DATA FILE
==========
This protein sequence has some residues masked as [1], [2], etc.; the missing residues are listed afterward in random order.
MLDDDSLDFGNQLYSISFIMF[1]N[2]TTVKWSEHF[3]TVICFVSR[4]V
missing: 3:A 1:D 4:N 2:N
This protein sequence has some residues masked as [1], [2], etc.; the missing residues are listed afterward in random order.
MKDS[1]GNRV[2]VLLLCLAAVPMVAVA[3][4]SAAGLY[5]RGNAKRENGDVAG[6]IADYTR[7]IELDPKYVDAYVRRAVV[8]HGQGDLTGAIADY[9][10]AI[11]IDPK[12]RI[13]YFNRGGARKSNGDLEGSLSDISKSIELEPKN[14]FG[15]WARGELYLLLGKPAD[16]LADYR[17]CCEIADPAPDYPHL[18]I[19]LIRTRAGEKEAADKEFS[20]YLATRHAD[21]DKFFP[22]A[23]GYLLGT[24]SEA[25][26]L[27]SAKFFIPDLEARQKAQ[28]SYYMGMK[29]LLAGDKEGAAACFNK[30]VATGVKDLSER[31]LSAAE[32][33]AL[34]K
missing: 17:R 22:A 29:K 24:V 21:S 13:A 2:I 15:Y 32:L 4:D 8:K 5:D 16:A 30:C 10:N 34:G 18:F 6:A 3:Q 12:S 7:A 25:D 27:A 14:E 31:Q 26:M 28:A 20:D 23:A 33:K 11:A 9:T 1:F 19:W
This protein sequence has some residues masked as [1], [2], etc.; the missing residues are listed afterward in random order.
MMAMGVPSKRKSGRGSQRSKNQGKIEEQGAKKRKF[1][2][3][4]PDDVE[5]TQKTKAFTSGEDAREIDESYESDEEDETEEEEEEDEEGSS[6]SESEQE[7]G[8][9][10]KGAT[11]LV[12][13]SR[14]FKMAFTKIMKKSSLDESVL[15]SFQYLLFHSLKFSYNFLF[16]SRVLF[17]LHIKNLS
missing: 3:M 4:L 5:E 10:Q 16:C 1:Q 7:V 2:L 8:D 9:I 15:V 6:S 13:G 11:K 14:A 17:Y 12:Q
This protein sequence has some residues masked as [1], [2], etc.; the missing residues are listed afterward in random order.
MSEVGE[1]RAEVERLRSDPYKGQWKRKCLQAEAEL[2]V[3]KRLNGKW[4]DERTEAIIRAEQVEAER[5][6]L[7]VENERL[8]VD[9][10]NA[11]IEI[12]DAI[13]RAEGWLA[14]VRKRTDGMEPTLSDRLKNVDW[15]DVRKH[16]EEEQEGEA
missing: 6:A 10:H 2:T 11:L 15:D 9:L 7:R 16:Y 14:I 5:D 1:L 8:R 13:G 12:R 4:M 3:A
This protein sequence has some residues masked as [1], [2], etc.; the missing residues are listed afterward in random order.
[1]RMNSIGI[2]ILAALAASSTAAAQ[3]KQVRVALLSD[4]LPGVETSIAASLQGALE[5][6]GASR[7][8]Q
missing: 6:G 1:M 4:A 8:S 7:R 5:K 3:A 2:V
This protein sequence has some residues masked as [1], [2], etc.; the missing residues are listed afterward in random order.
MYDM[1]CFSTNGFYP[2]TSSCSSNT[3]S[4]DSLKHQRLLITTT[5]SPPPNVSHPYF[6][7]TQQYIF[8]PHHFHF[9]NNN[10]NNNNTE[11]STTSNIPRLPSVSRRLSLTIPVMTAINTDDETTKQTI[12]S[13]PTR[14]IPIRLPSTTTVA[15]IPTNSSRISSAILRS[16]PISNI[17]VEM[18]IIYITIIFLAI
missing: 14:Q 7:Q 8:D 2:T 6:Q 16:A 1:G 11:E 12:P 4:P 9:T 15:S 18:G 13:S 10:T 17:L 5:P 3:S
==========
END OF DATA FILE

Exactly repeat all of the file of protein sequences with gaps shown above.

This protein sequence has some residues masked as [1], [2], etc.; the missing residues are listed afterward in random order.
MLDDDSLDFGNQLYSISFIMF[1]N[2]TTVKWSEHF[3]TVICFVSR[4]V
missing: 3:A 1:D 4:N 2:N
This protein sequence has some residues masked as [1], [2], etc.; the missing residues are listed afterward in random order.
MKDS[1]GNRV[2]VLLLCLAAVPMVAVA[3][4]SAAGLY[5]RGNAKRENGDVAG[6]IADYTR[7]IELDPKYVDAYVRRAVV[8]HGQGDLTGAIADY[9][10]AI[11]IDPK[12]RI[13]YFNRGGARKSNGDLEGSLSDISKSIELEPKN[14]FG[15]WARGELYLLLGKPAD[16]LADYR[17]CCEIADPAPDYPHL[18]I[19]LIRTRAGEKEAADKEFS[20]YLATRHAD[21]DKFFP[22]A[23]GYLLGT[24]SEA[25][26]L[27]SAKFFIPDLEARQKAQ[28]SYYMGMK[29]LLAGDKEGAAACFNK[30]VATGVKDLSER[31]LSAAE[32][33]AL[34]K
missing: 17:R 22:A 29:K 24:V 21:S 13:A 2:I 15:Y 32:L 4:D 8:K 5:D 16:A 30:C 10:N 34:G 18:F 6:A 3:Q 12:S 7:A 25:D 27:A 14:E 31:Q 26:M 28:A 20:D 23:A 33:K 11:A 9:T 1:F 19:W
This protein sequence has some residues masked as [1], [2], etc.; the missing residues are listed afterward in random order.
MMAMGVPSKRKSGRGSQRSKNQGKIEEQGAKKRKF[1][2][3][4]PDDVE[5]TQKTKAFTSGEDAREIDESYESDEEDETEEEEEEDEEGSS[6]SESEQE[7]G[8][9][10]KGAT[11]LV[12][13]SR[14]FKMAFTKIMKKSSLDESVL[15]SFQYLLFHSLKFSYNFLF[16]SRVLF[17]LHIKNLS
missing: 3:M 4:L 5:E 10:Q 16:C 1:Q 7:V 2:L 8:D 9:I 15:V 6:S 13:G 11:K 14:A 17:Y 12:Q
This protein sequence has some residues masked as [1], [2], etc.; the missing residues are listed afterward in random order.
MSEVGE[1]RAEVERLRSDPYKGQWKRKCLQAEAEL[2]V[3]KRLNGKW[4]DERTEAIIRAEQVEAER[5][6]L[7]VENERL[8]VD[9][10]NA[11]IEI[12]DAI[13]RAEGWLA[14]VRKRTDGMEPTLSDRLKNVDW[15]DVRKH[16]EEEQEGEA
missing: 6:A 10:H 2:T 11:L 15:D 9:L 7:R 16:Y 14:I 5:D 1:L 8:R 13:G 12:R 4:M 3:A
This protein sequence has some residues masked as [1], [2], etc.; the missing residues are listed afterward in random order.
[1]RMNSIGI[2]ILAALAASSTAAAQ[3]KQVRVALLSD[4]LPGVETSIAASLQGALE[5][6]GASR[7][8]Q
missing: 6:G 1:M 4:A 8:S 7:R 5:K 3:A 2:V
This protein sequence has some residues masked as [1], [2], etc.; the missing residues are listed afterward in random order.
MYDM[1]CFSTNGFYP[2]TSSCSSNT[3]S[4]DSLKHQRLLITTT[5]SPPPNVSHPYF[6][7]TQQYIF[8]PHHFHF[9]NNN[10]NNNNTE[11]STTSNIPRLPSVSRRLSLTIPVMTAINTDDETTKQTI[12]S[13]PTR[14]IPIRLPSTTTVA[15]IPTNSSRISSAILRS[16]PISNI[17]VEM[18]IIYITIIFLAI
missing: 14:Q 7:Q 8:D 2:T 6:Q 16:A 1:G 11:E 12:P 4:P 9:T 15:S 18:G 13:S 10:T 17:L 5:P 3:S